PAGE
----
With Qi Sun, MD, ScD, and J. Michael Gonzalez-Campoy, MD, PhD
Which individuals will lose or will not lose weight on any given dietary plan has been mostly unknown, but findings from the Prevention of Obesity Using Novel Dietary Strategies (POUNDS) LOST trial demonstrated that certain thyroid hormones appear predictive of a person’s ability to lose weight, as published in the International Journal of Obesity.
For overweight and obese patients, including those with type 2 diabetes, clinicians now have an effective method of assessing which patients might be encouraged to consider dietary adjustments to reverse their excess body weight, while others may have more confirmation that bariatric surgery offers a better long-term outlook for weight loss.1
Results from this randomized clinical trial provide a strong indication that even in adults with normal thyroid function, these hormones play a role in body weight regulation and may help identify individuals more responsive to a dietary intervention aimed at promoting weight loss,1 according to lead investigator Qi Sun, MD, ScD, an assistant professor of nutrition at the Harvard University School of Public Health in Boston, Massachusetts.
Researchers found that higher baseline free triiodothyronine (T3) and free thyroxine (T4) levels predicted more weight loss among overweight and obese adults with normal thyroid function. Unfortunately, these hormones were unable to offer any clue as to whether these individuals would regain the lost weight, said Dr. Sun.
“Our study was among the first to investigate the role of thyroid hormones in weight change in a controlled clinical trial rather than an observational study,” Dr. Sun, MD, ScD, told EndocrineWeb.
Higher levels of baseline free T3 and free T4, but not TSH, had a significantly associated to greater weight loss at six and 24 months, induced by weight loss dietary plans. However, baseline TSH did not predict weight loss or weight regain. In addition, changes in free T3 and total T3 levels, but not free T4 and total T4 or TSH, were positively associated with changes in body weight and metabolic parameters, including RMR, blood pressure, triglycerides, and leptin.
“Knowing which factors can predict weight loss increases our understanding of the biology of [body weight regulation], as well as to identify high-risk patients early on who may need to consider other options, such as bariatric surgery,” Dr. Sun told EndocrineWeb.
“This is a very important analysis,” said J. Michael Gonzalez-Campoy, MD, PhD, medical director and Chief Executive Officer of the Minnesota Center for Obesity, Metabolism and Endocrinology in Eagan, Minnesota, told EndocrineWeb, “It validates that there is a role for thyroid hormones in addressing weight loss and weight maintenance.”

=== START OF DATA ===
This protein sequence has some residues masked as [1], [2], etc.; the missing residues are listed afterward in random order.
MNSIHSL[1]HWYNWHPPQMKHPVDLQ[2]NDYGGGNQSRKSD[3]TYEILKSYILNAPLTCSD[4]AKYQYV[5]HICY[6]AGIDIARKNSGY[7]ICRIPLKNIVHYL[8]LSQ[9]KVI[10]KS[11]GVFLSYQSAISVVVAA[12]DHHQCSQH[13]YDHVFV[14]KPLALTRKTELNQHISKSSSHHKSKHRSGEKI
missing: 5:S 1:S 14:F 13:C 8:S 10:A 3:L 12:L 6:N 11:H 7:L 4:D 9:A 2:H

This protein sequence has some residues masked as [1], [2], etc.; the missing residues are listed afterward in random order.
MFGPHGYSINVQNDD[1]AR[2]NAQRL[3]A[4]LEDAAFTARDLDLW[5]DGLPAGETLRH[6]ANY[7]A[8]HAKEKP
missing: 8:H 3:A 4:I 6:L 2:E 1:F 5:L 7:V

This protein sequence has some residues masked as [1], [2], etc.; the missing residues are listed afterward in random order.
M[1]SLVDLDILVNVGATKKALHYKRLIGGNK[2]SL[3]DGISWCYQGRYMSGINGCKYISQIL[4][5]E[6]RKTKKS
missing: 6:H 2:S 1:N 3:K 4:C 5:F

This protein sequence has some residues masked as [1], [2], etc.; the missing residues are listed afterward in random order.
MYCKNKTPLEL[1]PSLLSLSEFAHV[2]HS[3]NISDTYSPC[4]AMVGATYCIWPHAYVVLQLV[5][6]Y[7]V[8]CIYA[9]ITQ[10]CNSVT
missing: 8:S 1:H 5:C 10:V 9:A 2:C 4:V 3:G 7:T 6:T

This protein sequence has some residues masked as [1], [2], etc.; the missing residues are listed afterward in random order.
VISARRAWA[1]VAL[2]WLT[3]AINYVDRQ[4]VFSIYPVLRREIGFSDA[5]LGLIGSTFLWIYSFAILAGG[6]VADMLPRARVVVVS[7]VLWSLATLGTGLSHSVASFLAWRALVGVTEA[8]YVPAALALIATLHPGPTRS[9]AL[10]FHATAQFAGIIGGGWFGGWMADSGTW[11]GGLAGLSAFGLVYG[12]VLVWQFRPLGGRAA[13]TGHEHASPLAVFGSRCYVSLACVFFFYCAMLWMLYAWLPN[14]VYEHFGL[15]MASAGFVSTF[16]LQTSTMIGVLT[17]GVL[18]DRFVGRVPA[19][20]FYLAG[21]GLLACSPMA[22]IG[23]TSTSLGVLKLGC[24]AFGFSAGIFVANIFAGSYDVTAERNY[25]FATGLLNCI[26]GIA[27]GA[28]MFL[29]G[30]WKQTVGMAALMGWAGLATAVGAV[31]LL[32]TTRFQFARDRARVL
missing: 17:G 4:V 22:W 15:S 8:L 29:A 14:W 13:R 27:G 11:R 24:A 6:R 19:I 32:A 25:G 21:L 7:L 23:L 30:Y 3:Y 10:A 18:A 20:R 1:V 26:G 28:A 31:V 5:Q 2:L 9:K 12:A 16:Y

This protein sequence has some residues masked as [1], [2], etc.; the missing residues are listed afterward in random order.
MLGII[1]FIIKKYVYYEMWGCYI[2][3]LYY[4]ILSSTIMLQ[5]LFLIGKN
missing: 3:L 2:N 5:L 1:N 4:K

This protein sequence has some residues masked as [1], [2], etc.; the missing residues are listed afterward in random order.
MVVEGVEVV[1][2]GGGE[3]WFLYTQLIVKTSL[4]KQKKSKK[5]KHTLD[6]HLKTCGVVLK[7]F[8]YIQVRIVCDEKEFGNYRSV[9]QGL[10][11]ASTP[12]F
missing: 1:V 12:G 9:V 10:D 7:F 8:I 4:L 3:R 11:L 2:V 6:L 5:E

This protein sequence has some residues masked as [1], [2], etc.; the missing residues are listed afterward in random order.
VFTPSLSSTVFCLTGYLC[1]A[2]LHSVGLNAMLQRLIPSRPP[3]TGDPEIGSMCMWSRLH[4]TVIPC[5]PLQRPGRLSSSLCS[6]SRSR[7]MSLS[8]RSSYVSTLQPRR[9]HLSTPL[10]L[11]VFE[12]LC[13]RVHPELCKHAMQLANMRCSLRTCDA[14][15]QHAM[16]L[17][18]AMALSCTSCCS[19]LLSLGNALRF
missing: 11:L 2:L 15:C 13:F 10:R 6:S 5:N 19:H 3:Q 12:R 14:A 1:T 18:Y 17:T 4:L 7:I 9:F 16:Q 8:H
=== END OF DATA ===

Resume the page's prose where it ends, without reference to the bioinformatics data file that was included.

A similar pattern of associations was observed between baseline thyroid hormones and changes in resting metabolic rate (RMR). There was a significant association between higher baseline free T3 and free T4 levels and a greater decrease in RMR during the weight loss period, but not in the weight regain period, according to the authors.
“We wanted to explore whether any factors could explain why some people lost weight and some do not,” said Dr. Sun. Investigators looked at weight loss between baseline and six months, and weight change between six months and 24 months. The associations between baseline thyroid hormones and changes in body weight, RMR, and body composition at six months and at 24 months were examined using linear regression (weight assessment at only six months and 24 months were used).
At baseline, participants with diabetes treated with medications or with unstable cardiovascular disease, or those using medications that affected body weight or who had insufficient motivation were excluded. In addition, anyone with subclinical thyrotoxicosis or hyperthyroidism based on TSH level was excluded from the analysis.
“The use of thyroid hormone supplementation has been considered in the past as an adjunct to weight loss. However, making people hyperthyroid has more of a risk than there is benefit; there may be cardiac arrhythmias, damage to skeletal muscle, bone mineral density loss, and anxiety,” Dr. Gonzalez-Campoy told EndocrineWeb.
“This paper opens the doors for us to consider thyroid hormone supplementation, to move an individual patient’s thyroid hormone level from the low end to the high end of normal as a safe adjunct in a weight loss program. It mandates that we treat subclinical hypothyroidism and hypothyroidism,” he concluded.
Participants in another 2-year randomized clinical trial2 were assessed for changes in body weight and resting metabolic rate (RMR) during the intervention period, which offered outcomes data for the POUNDS LOST protocol.
In this study, freeT3, free T4, total T3, total T4, and thyroid-stimulating hormone (TSH), as well as anthropometric measurements and biochemical parameters were assessed at baseline, six months, and 24 months.1
The mean age of the 569 participants was 51.6 (± 9.0) years, and their mean BMI was 32.6 (± 3.8). They lost an average of 6.6 kg during the first six months, and subsequently regained an average of 2.7 kg for the remaining 6-24-month period. There were no significant differences in weight loss among the four different diets studied in the POUNDS LOST trial.2
In this analysis,1 study participants provided fasting serum samples at baseline and six months, and 429 of those participants also provided blood samples at two years.